The intellectually disabled have no social or political ladder to climb; they are interested only in friendship with others. It was this that allowed Vanier to see what is essential in human relationships: “What is important in human relationships is to discover that God had brought us together.”
The L’Arche community is made up of assistants and volunteers who create a home and safe haven for the core members, the intellectually disabled. The core members have their material needs looked after, but more importantly they are loved and nurtured in a family environment. Home cooked meals are shared together and dinner is always over an hour long. There is singing, entertainment, crafts, and the core members are able to spend a portion of the day either at work or doing day activities.
Toinette Parisio lives in London, Ontario. An expatriate of France, she has worked with the disabled at L’Arche for decades. “We are people with and without intellectual disabilities who choose to live in community with intentionality,” she says of her experience.
“To build a relationship with someone who is different requires intentionality,” she adds. Friendships, she says, that do not begin with an immediate attraction or meeting of minds can be nevertheless fostered by a willingness to discover the uniqueness in another person.
“To meet the different—and Jean Vanier would call it the Sacrament of the Encounter, to meet someone who is different, someone with whom there is not an automatic understanding—requires that you are intentional about going behind the differences to discover what that person is able to teach me.”
This acceptance of others reveals their beauty and their gifts, Toinette says. “We are an instant coffee culture. We don’t take the time to wait for the processes to happen. So often we miss something quite essential.”
Jacinta Wilson, 22, remembers her initial experience with the core members at L’Arche. She worked at L’Arche during a summer in college when she was 19 years old.
“My first day at L’Arche,” she said, “I went in and a woman [core member] who was 45-years-old came up to me and slobbered all over my face and my hair, and pulled my hair.” Jacinta excused herself, went to the bathroom, and cried.
But that same core member became Jacinta’s favorite “because she had so much love in her. She immediately falls in love with everybody.”
“She also is a bit of a minx,” Jacinta adds, laughing. “She knows when she is being bad. Whenever she gets into the candy jar or something, we try to take her away and then immediately she just goes limp. Because she is really heavy and she knows that you can’t handle her after that. She almost falls to the ground.”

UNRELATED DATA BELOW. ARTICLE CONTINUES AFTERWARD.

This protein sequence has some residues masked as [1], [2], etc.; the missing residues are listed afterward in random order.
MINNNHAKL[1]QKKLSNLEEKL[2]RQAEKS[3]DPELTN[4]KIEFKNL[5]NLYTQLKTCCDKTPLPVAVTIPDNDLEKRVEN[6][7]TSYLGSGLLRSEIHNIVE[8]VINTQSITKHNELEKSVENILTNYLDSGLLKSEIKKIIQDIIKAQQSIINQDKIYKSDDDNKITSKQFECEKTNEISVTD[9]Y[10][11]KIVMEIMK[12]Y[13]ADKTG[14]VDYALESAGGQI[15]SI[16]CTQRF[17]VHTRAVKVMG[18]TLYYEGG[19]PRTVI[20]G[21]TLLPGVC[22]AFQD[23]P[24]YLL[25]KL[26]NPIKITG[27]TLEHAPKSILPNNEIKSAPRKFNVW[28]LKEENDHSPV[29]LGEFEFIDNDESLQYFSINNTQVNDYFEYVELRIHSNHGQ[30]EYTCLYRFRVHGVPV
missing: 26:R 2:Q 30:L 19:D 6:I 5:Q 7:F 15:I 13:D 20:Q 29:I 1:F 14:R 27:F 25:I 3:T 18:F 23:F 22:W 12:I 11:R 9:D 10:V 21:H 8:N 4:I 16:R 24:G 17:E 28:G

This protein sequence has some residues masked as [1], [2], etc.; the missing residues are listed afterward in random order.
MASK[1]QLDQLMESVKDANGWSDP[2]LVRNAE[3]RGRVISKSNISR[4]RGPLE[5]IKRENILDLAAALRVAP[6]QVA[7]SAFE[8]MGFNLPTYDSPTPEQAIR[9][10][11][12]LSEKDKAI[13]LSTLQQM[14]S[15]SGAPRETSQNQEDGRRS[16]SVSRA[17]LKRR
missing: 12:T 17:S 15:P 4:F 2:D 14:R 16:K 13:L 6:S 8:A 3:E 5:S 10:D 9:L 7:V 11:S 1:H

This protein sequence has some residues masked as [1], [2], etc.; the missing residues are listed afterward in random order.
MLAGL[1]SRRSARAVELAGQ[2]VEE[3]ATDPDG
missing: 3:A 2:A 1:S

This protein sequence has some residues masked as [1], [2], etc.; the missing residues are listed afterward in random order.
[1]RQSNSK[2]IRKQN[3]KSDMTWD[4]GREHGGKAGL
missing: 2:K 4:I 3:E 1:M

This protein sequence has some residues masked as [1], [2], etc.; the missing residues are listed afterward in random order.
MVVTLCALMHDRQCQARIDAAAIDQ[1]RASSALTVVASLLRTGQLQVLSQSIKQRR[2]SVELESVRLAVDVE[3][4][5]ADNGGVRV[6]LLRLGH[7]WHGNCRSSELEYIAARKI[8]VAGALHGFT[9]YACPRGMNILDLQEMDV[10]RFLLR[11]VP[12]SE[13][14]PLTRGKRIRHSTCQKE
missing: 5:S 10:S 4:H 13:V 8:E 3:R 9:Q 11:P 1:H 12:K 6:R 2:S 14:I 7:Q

Jacinta said that bonds quickly developed as she began to see everyone at L’Arche as family. “You’re family when you live there. You tuck them into bed and you wake them up in the morning. And they are so excited to see you in the morning and so excited to see you at the breakfast table.”
In Becoming Human, Jean Vanier tells the story of a young man, Antonio, who joined L’Arche when he was twenty years old. Antonio did not have the use of his arms or hands, and he was unable to speak. He also required an extra supply of oxygen in order to breathe. Before joining L’Arche, Antonio had spent several years in the hospital.
“He was a weak and fragile man in many ways but he had an incredible smile and beautiful shining eyes,” writes Vanier. “There was no anger or depression in him.” He could of course get annoyed—especially if an assistant made his bathwater too hot or cold, or “the assistants forgot about him!”
Externally, it may have seemed that Antonio had nothing to offer. However, since he had been able to accept himself with all his limitations and disabilities, he presented his true self to others which allowed for a genuine friendship. He was able to express what it meant to be human.
“He lived a love of trust. In this way, he touched many people’s hearts. When one loves with trust, one does not give things, one gives oneself and, so, calls forth a communion of hearts.”
The assistants who lived at L’Arche with Antonio were amazed by what they saw in him. They would tell Vanier: “Antonio has changed my life. He led me out of a society and competition where one has to be strong and aggressive into a world of tenderness and mutuality, where each person, strong or weak, can exercise their gifts.”
Despite the visible divides in our world, Vanier still remains hopeful. “If each one of us, with our gifts and weaknesses, our capacities and our needs, opens our hearts to a few people who are different and become their friends, receives life from them, our societies would change,” he continues in Becoming Human. “This is the way of the heart.”